October 08, 2017

Egypt’s growing debts cause for concern

Major concerns. People and vehicles are seen in front of the
headquarters of the Central Bank of Egypt in downtown Cairo. (Reuters)

Cairo - Egypt’s growing debts are turning into a major eco­nomic concern amid fears that the country could de­fault on interest payments if borrowing continues at current levels.
“The debts have reached a stage that should be a wake-up call for everybody in economic decision-making circles,” said former Egyp­tian Prime Minister Ali Lotfy. “These debts will make it difficult for the government to make any invest­ments or bridge the yawning budget deficit.”
Egypt’s central bank said that by the end of the fiscal year 2016-17, which ended last June, foreign debts totalled $79 billion, a 42% ($23.2 bil­lion) increase from the previous fis­cal year.
The bank said the debts were within appropriate limits because they do not exceed more than 45% of Egypt’s GDP. However, econo­mists expressed concern, particu­larly given that Egypt’s combined foreign and domestic debt is 130% of GDP.
Egypt is channelling almost one-third of spending in its budget to servicing debt. This is having a clear effect on development and welfare programmes amid cutting of state subsidies.
With another one-third of the budget allocated to salaries of Egypt’s almost 6 million civil serv­ants, economists warned that Cairo is facing major constraints to devel­opment plans.
Cairo is relying on a $12 billion loan from the International Mone­tary Fund (IMF) to keep it afloat over the next three years. However, the loan term requires that Egypt enact a stringent economic reform pro­gramme. Egypt has received the first two instalments of the loan, with a tranche of approximately $2 billion expected before the end of the year.
While this has helped Cairo bank­roll development plans and bridge the budget deficit — now at 10.2% — it also adds the IMF to the list of Egypt’s many creditors. As the credit and creditors increase, so too does the fear that Cairo could col­lapse under the burden of repaying the loans. Some economists said Egypt could reach a point at which it would have to borrow even more to repay loans.
“This is why it is very neces­sary for the government to stop borrowing and start searching for other methods to bankroll its pro­grammes,” said Farag Abdel Fattah, an economics professor at Cairo University. “These loans come at the cost of the living standards of the people because, instead of spending money on development, the gov­ernment will have to spend money to repay the loans.”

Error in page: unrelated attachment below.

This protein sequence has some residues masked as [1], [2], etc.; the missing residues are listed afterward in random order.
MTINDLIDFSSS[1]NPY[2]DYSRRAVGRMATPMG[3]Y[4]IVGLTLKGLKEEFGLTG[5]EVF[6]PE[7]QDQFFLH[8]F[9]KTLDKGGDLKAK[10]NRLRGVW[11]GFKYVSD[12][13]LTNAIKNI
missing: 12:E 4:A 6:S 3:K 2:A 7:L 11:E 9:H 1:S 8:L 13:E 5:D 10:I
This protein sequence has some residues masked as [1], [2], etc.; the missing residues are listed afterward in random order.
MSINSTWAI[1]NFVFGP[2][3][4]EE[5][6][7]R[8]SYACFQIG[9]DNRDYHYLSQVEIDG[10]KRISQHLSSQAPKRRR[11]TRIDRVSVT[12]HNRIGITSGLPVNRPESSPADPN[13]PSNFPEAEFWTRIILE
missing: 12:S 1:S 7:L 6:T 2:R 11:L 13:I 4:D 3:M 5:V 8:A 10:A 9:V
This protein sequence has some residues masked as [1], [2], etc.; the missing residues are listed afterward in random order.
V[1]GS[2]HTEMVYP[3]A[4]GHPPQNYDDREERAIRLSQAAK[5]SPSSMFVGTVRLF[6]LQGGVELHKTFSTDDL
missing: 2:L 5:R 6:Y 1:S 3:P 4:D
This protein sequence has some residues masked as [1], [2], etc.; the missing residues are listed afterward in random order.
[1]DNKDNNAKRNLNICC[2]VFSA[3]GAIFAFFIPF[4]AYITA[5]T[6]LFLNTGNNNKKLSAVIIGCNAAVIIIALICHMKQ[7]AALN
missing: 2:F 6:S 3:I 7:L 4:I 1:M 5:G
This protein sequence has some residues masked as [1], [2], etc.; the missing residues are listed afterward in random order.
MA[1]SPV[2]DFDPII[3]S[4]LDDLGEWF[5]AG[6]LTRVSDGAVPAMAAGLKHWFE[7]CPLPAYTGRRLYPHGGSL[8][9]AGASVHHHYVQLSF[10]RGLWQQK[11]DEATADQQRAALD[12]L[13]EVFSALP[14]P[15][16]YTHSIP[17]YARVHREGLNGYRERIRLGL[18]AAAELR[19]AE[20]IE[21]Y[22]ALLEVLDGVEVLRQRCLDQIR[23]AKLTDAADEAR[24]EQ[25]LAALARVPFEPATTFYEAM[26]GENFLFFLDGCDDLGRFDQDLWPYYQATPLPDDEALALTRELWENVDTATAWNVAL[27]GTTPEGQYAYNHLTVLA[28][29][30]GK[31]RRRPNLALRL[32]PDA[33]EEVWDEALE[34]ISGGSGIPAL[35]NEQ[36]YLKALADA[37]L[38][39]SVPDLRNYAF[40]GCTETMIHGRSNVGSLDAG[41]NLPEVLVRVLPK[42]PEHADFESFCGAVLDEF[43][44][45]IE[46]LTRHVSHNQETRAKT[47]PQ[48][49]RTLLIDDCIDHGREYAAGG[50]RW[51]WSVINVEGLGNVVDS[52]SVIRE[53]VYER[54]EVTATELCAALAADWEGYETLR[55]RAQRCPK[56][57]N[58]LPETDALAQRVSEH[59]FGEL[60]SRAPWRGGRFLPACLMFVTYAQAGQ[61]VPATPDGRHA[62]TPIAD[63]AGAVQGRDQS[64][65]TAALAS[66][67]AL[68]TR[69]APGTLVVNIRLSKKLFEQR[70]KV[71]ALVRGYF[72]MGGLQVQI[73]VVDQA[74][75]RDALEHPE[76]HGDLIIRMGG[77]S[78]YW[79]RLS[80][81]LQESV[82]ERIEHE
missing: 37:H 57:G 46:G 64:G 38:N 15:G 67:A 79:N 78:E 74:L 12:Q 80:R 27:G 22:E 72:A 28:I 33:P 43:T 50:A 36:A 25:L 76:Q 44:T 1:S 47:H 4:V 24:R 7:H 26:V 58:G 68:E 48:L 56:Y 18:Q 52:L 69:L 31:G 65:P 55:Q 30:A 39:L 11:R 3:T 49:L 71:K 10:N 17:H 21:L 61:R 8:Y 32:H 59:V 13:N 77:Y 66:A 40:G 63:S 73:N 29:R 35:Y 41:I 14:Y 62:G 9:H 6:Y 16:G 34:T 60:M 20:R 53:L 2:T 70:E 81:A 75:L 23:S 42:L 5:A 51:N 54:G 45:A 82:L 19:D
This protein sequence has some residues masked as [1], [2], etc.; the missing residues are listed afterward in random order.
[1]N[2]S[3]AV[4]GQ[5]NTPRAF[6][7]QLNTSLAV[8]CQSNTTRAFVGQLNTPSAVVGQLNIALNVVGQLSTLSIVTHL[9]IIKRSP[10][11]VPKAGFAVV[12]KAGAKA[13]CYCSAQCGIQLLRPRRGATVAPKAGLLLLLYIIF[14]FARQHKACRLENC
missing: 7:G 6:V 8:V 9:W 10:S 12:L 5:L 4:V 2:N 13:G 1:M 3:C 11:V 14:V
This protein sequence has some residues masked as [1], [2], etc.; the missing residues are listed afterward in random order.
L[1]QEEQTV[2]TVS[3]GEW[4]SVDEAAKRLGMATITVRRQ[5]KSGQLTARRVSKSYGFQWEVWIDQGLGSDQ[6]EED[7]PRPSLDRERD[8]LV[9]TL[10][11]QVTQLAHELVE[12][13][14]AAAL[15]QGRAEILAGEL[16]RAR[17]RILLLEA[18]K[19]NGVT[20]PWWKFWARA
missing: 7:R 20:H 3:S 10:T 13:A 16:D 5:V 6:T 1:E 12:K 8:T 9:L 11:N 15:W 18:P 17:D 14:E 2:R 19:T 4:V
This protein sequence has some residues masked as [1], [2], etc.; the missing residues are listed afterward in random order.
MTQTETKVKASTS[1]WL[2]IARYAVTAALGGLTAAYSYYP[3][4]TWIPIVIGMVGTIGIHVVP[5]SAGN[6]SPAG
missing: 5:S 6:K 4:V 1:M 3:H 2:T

Egypt has been in debt for dec­ades but in May 1991 it missed an opportunity to restart its economy after the United States and 17 other creditor countries forgave half the $20.2 billion it owed following Cai­ro’s participation in Operation De­sert Storm.
However, corruption, economic mismanagement and regional tur­moil meant, rather than building on this debt relief, Cairo accrued addi­tional debt.
By the time long-standing Presi­dent Hosni Mubarak left office in January 2011 following a popular up­rising, Egypt’s foreign debts stood at $36.5 billion. In 2014, Egyptian Pres­ident Abdel Fattah al-Sisi inherited a foreign debt of $46.1 billion, which increased massively following ma­jor economic, political and security challenges.
Egypt’s tourism sector, which contributes approximately 4% of GDP, was depressed through that period, specifically after a Russian passenger plane was bombed in flight over Sinai on October 31, 2015.
The Russian plane bombing, which was claimed by the Islamic State, led many countries to sus­pend flights to Egypt, depriving the country of revenue and much-need­ed foreign currency.
Egypt has pointed to an uptick in tourism in 2017, with revenues ($3.5 billion) up 170% in the first seven months of the year compared to the previous year. The number of tourists visiting Egypt this year rose 54%, reaching 4.3 million, after European countries lifted flight sus­pensions to Sharm El-Sheikh.
“The tourists are coming back and economic reforms are paying off, which will contribute to attracting investments and bringing in foreign currencies needed by the economy to grow,” said Deputy Finance Min­ister Mohamed Moeit. “If this means anything, it means that we should not feel afraid of the debts as long as our economy stands on its feet and is able to keep moving forward.”

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